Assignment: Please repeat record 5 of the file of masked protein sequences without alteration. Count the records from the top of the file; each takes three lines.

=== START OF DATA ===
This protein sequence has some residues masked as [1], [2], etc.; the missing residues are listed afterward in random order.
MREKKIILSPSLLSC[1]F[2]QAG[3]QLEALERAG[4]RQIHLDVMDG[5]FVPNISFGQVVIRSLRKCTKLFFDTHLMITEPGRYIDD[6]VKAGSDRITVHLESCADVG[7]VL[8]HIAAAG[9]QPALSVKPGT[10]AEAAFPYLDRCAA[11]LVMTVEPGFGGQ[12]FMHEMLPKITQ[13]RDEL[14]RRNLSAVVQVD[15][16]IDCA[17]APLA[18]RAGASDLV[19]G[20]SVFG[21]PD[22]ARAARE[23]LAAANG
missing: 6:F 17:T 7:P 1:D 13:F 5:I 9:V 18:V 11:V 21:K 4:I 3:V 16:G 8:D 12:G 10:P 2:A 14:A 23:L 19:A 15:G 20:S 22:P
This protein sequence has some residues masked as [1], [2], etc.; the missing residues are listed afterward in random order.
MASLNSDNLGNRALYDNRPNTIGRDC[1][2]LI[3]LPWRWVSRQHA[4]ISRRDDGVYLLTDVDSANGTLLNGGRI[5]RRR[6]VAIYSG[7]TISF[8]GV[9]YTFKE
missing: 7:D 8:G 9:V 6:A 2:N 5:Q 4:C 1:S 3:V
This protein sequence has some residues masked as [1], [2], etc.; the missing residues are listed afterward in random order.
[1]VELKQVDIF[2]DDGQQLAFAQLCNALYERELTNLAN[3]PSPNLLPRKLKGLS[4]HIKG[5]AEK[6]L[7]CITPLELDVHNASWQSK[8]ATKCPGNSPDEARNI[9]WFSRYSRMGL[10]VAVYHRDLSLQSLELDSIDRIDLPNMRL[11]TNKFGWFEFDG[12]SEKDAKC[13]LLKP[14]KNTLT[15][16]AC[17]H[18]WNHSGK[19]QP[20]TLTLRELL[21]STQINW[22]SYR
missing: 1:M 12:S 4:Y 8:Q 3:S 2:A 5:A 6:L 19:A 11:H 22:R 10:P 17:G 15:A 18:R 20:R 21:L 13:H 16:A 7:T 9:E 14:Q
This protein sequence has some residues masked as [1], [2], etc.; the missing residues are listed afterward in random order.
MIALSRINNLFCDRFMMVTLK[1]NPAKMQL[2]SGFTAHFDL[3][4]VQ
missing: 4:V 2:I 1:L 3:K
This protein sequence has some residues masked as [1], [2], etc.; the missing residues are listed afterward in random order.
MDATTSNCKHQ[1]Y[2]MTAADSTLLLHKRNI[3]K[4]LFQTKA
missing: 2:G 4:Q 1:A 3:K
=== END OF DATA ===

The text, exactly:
This protein sequence has some residues masked as [1], [2], etc.; the missing residues are listed afterward in random order.
MDATTSNCKHQ[1]Y[2]MTAADSTLLLHKRNI[3]K[4]LFQTKA
missing: 2:G 4:Q 1:A 3:K